Graph 16 of FIG. 1 illustrates the step gradient blending mode where the buffer solution is provided to the process at multiple concentration levels. In the example shown in FIG. 1, there are three concentration level steps, and thus, three set points. During the initial portion of buffer delivery, buffer of a lower concentration level is provided from feedstock 10 a. After a period of time, the supply of buffer solution is switched from feedstock 10 a to feedstock 10 b so that a buffer solution having five times the concentration is provided. Finally, after a second period of time, the supply of buffer is switched from feedstock 10 b to feedstock 10 c so that a buffer solution having ten times the concentration (as compared to the buffer from feedstock 10 a) is provided. As indicated at 16, such an approach passes on the innate feedstock variation of ≧+/−2% from the desired concentration levels.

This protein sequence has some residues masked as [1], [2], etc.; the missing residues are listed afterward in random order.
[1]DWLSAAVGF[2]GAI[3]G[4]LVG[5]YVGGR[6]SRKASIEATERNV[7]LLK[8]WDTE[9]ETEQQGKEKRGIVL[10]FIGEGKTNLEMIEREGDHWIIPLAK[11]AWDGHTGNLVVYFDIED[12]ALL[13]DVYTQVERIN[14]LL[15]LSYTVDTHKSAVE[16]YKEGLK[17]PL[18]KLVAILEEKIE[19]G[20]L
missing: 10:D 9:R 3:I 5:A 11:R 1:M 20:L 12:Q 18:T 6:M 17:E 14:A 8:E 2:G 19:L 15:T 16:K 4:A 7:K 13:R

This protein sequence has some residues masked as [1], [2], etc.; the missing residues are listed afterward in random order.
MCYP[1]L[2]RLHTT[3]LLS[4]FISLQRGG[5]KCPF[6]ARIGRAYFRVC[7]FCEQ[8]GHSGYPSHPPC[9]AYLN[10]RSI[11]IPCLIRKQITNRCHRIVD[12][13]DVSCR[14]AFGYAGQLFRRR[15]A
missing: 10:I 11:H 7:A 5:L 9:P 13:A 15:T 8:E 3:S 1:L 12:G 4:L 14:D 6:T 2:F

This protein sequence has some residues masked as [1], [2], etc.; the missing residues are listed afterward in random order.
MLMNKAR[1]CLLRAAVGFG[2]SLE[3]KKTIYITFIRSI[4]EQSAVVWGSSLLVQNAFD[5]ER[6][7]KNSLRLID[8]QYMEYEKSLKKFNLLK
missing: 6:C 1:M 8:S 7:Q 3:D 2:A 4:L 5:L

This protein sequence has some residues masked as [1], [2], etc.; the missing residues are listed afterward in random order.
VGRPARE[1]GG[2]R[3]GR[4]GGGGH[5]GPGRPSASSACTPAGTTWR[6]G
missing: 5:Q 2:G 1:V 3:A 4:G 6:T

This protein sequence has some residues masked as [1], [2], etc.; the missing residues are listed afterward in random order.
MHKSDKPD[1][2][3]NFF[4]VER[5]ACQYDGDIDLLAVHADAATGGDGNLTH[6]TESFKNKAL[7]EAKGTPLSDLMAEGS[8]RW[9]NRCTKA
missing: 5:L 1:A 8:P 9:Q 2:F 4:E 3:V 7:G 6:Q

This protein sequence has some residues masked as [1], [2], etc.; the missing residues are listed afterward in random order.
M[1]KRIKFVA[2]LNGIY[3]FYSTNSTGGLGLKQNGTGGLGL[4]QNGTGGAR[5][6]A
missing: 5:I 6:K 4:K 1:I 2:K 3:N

Graph 18 in FIG. 1 illustrates the linear gradient blending mode where, for example, buffer solution or solvent from feedstock 10 c is diluted with water from feedstock 12 so that the concentration of the buffer or solvent increases over time. In other words, the set point ramps up to a specified concentration level. As is known in the art, such blending is accomplished by adjusting the pumps or valves regulating the flow of liquid from feedstocks 10 c and 12. While it is desired that the buffer concentration be increased linearly, as illustrated at 18, the resulting blend varies from the desired concentration by ≧+/−2% plus an additional variability of between +/−3% to +/−5%. In addition, due to the high variability, the buffer of feedstock 10 c cannot be diluted with the water from feedstock 12 to accurately provide buffer having the concentrations of feedstocks 10 a and 10 b. The additional feedstocks 10 a and 10 b must be present in addition to feedstock 10 c. In general, the variability indicated at 18 makes the linear gradient blending mode impractical for most applications.